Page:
Greetings

I’d like to invite anyone with an interest in cave and karst management and conservation to come and join us in Bristol for the 2019 National Cave and Karst Management Symposium.  We’re holding the Symposium the week before the TAG Fall Cave-in, so this presents an opportunity to combine two great events into one trip. The Symposium will be held from the evening of Monday, October 7 through noon on Friday, October 11.  We have a great week planned. The Wednesday field trip will feature Natural Tunnel State Park, Cumberland Gap National Historic Park’s Gap Cave, and the Gray Fossil Site Museum – an ancient karst feature containing some of the most significant Cenozoic fossil remains in eastern North America.

The twin cities of Bristol Virginia and Tennessee reflect the long and complex history of the Appalachians, and serve as the gateway to the complex and highly biodiverse karst areas of the Mountain Empire, as southwestern Virginia and northeastern Tennessee are known. Known as well as the Birthplace of Country Music, Bristol is home to many restaurants and venues that conference attendees may explore.  Shuttles between the hotel and downtown areas will be available Tuesday evening, which kicks off with a social at a downtown microbrewery.

A central theme of this year’s NCKMS will be cave and karst management on private lands.  In the east, the vast majority of caves are privately held, and their conservation depends on the stewardship of individual citizens and private conservancies.  During the conference, we will highlight the achievements and approaches of the numerous conservancies working in the area, including the Appalachian Cave Conservancy, the Cave Conservancy of the Virginias, the Southeastern Cave Conservancy, the Nature Conservancy, and the West Virginia Cave Conservancy.  To this end, we will offer pre-conference field trips starting Saturday, October 5 that will allow participants to visit up to six caves owned and managed by these organizations as well as the state and federal governments. The field trip will be structured so that participants can choose one, two, or three day options.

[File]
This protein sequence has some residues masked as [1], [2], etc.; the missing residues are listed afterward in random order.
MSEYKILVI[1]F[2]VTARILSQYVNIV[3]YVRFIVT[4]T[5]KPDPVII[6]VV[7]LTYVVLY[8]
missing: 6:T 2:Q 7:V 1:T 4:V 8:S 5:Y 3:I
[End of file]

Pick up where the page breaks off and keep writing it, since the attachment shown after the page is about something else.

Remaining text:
For those involved in biodiversity conservation, we have a special treat available on Monday, October 7 – a field trip called “Learning about Lirceus – taxonomy, genetics, biogeography, and conservation” which will highlight results of recent research on the genus and the implications of this research for conservation biology.  Participants will get to see both surface and cave-adapted populations and have an opportunity to discuss on site this biogeographical puzzle and the conservation challenges it creates. The cave sites will include opportunities to see other cave fauna endemic to the Mountain Empire.

So, to use a Mountain Empire colloquialism, “if you don’t care” please come join us for a week next October at the 2019 National Cave and Karst Management Symposium.

Hope y’all can make it!

Wil Orndorff, Chairperson 2019 NCKMS
Virginia Natural Heritage Program